Truly I tell you, if you have faith as small as a mustard seed, you can say to this mountain, ‘Move from here to there,’ and it will move. Nothing will be impossible for you.” Matthew 17:20 NIV
Jesus often rebuked His disciples as well as those who sought His help for their lack of faith. He also commended others such as the Roman centurion, the woman with the bleeding problem and the Canaanite woman for their faith. As we study the works of Jesus, we begin to understand what it means to have faith.
Faith and fear
I was prone to getting anxious for much of my life and to this day I pray for the grace not to yield to fear. I also know Christians who seem to possess more of this vital ingredient and perhaps for that very reason have seen more results and miracles in their Christian walk. Even so, God has allowed me to witness many miraculous transformations in own my life, both in the workplace and in family situations. On many of these occasions, I have either experienced a surprising surge of faith, a ‘firm knowing’ that God would miraculously intervene or else a more gradual understanding of God’s mind and the strength to believe Him as He worked out wonderful results.
We know that ‘without faith, it is impossible to please God’ (Hebrews 11:1). In studying the scripture to understand how I could acquire more faith, I realized that people lacking faith act out of desperation when facing difficulties. They try to sort out problems in their own strength, often acting contrary to the will of God. The best example is the Israelites’ reaction on hearing the report that the Promised Land had giants; they refused to go in despite God’s promises. Even Abraham the man of faith listened to his wife Sarah and used Hagar as a vehicle to bring about the promised seed.
Fear, when the promised help is delayed, seems to be the natural response of Eve’s children. We panic and seek solutions and try to fix things – in the flesh. Faith on the other hand is a spiritual response which ushers in divine breakthroughs; our response releases the power of God to act on our behalf in accordance with His word. ‘Faith is the substance of things hoped for, the evidence of things not seen’ (Hebrews 11:1).
So could I have some more faith, please? Begged the man who came to Jesus for his demon possessed son. His faith was no blazing fire, only a tiny wick. A series of disappointments, the most recent at the hands of the Lord’s disciples had almost snuffed out what was left of his his faith. “I believe, help my unbelief” (Mark 9:24 ESV). He realized that fear had somehow blocked his access to supernatural resources. Yet the Lord healed his son; and often in His mercy despite our unbelief, He intervenes to deliver us from our troubles.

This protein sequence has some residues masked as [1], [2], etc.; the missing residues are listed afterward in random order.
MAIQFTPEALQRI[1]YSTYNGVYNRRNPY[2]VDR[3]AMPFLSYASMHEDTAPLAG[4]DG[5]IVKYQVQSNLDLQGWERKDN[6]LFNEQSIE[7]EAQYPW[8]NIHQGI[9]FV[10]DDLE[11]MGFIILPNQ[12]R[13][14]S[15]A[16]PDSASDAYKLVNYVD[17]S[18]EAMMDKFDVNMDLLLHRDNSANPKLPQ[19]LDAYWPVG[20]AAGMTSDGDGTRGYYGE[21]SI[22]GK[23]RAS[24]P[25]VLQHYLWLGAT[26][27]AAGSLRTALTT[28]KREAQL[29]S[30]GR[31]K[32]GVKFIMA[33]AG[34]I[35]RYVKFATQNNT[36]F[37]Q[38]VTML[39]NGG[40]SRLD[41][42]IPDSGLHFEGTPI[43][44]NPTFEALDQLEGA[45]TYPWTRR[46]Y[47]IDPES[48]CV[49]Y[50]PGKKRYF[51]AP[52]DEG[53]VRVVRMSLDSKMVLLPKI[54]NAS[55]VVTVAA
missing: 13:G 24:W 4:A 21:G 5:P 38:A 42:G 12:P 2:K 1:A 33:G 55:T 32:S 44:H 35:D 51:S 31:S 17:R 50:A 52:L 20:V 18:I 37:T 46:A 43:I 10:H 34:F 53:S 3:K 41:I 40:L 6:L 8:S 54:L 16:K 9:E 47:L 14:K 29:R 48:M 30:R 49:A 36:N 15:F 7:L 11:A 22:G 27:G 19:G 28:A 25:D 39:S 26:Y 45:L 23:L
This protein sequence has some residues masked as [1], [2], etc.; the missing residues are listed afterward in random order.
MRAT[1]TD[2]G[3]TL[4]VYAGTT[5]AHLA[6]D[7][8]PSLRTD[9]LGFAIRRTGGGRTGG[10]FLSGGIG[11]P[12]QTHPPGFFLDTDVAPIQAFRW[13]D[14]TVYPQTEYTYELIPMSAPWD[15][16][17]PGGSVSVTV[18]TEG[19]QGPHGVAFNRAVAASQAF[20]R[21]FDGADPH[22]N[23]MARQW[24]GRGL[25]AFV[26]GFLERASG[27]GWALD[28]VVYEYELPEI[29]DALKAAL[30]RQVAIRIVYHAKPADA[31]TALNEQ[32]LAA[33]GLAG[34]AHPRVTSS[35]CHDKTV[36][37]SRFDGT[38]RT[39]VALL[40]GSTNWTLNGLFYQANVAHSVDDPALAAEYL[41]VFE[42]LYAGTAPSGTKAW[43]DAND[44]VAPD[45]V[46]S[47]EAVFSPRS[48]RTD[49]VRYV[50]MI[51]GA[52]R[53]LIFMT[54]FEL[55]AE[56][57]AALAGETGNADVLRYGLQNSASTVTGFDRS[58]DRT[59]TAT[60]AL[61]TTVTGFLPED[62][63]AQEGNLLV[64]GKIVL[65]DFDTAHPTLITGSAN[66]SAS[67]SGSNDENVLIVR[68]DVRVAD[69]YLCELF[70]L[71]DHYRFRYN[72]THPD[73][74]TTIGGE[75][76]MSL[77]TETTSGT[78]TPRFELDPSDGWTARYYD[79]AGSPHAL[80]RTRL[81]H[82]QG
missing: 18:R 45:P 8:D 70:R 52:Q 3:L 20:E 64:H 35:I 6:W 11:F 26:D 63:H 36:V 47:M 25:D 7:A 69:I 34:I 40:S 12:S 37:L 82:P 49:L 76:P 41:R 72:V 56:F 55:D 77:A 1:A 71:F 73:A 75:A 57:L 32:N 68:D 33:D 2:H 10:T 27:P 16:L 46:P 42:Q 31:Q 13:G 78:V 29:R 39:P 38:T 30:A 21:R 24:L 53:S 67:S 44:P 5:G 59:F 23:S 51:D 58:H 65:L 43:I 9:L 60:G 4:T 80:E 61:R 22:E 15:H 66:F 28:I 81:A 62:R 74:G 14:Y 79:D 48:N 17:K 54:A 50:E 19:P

Fear then is a destructive force because it keeps us tied down to the mechanisms of the world. A soldier going into battle has a choice between overcoming his fears or succumbing to his wretched thoughts and turning back. Moses commanded the generals to give a final call to their divisions: “Is there any man who is afraid or cowardly? Let him leave and return home, so that his brothers’ hearts won’t melt like his own” (Deuteronomy 20:8 HCSB). Fear can be contagious. An army crippled by fear becomes an easy target for the enemy.
Many Christian books state that fear is the opposite of faith. You get the impression that a person of faith is untouched by fear. This was sometimes true in David’s life, for example, when he confronted the giant Goliath; but there were other occasions when he cried to God in utter desperation as his enemies surrounded him on every side. The difference between David and Moses’ people was that the latter succumbed to their fears, while David took his fears to God and sought His deliverance in times of peril. One looked up to God in faith from the pit of despair; the other chose to turn away in rebellion. “My eyes are always on the Lord…” The Lord delivered David from all his troubles and from all his fears.
What then is fear? What is faith? How are the two linked? The root of our ancestral sin was Eve’s unbelief in God’s word; indeed all sin results from a lack of trust in either God’s word or His character. The first manifestations of sin in Adam were guilt, fear and shame. Christ not only bore our sin on the cross, but also won for us the victory over these manifestations. This victory has to be accessed by believing in His word. Faith triumphs by extinguishing fear.
Like the chicken and egg, unbelief produced sin, which gives birth to more unbelief. If we choose to incubate the egg of unbelief, we will ‘hatch’ more sin. We must crush the egg in order to see supernatural results. The root of faith is knowledge of God and His word. Faith comes from knowing God. As we study God’s word and walk with Him, faith grows.
To overcome fear we need a dose of faith. We fear because we are intelligent enough to foresee the consequences of actions or events in the absence of God. We sense that the end result is doom and destruction, so naturally we fear. But because there is God the events we fear will not have a natural conclusion, but a supernatural one. Therefore no evil will come near your tent. The end is victory, for we have God with us. When we view things in the light of these truths, fear atrophies; and faith rises up to seize the promise.
“Father, how many times have I given way to fear! And You have always forgiven me and helped me to trust in You more. Perfect this work in my life and in the life of all Your people. Thank You!”